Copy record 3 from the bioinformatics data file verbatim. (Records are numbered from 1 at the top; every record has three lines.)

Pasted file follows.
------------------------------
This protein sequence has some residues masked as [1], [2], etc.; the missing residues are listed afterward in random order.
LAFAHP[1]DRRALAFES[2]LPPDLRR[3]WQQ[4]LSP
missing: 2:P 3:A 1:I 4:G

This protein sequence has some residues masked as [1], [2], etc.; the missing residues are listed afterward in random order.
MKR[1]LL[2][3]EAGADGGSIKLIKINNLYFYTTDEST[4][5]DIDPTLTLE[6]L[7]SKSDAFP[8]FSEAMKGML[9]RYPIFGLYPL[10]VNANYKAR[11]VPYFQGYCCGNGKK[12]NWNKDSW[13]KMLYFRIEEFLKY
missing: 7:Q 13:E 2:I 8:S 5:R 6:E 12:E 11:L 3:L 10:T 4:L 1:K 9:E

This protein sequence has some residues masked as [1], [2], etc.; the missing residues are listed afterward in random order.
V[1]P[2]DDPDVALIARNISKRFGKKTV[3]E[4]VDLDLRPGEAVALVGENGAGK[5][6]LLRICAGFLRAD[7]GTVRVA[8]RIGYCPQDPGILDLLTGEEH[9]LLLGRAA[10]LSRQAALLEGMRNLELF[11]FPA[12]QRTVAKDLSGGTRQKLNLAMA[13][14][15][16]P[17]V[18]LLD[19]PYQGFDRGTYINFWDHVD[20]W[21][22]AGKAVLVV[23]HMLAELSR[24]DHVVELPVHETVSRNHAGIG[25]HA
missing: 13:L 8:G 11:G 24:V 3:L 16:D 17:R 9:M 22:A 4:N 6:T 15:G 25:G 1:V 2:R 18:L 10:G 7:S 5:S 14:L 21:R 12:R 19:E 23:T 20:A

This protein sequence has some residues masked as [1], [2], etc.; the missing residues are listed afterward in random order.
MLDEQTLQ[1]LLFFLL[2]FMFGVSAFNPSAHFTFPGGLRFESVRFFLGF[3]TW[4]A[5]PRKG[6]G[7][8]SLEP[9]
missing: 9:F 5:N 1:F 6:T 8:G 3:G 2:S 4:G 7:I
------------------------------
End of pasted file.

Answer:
This protein sequence has some residues masked as [1], [2], etc.; the missing residues are listed afterward in random order.
V[1]P[2]DDPDVALIARNISKRFGKKTV[3]E[4]VDLDLRPGEAVALVGENGAGK[5][6]LLRICAGFLRAD[7]GTVRVA[8]RIGYCPQDPGILDLLTGEEH[9]LLLGRAA[10]LSRQAALLEGMRNLELF[11]FPA[12]QRTVAKDLSGGTRQKLNLAMA[13][14][15][16]P[17]V[18]LLD[19]PYQGFDRGTYINFWDHVD[20]W[21][22]AGKAVLVV[23]HMLAELSR[24]DHVVELPVHETVSRNHAGIG[25]HA
missing: 13:L 8:G 11:G 24:V 3:L 16:D 17:R 9:M 22:A 4:N 6:T 15:G 25:G 1:V 2:R 18:L 10:G 7:S 5:S 14:L 21:R 12:R 19:E 23:T 20:A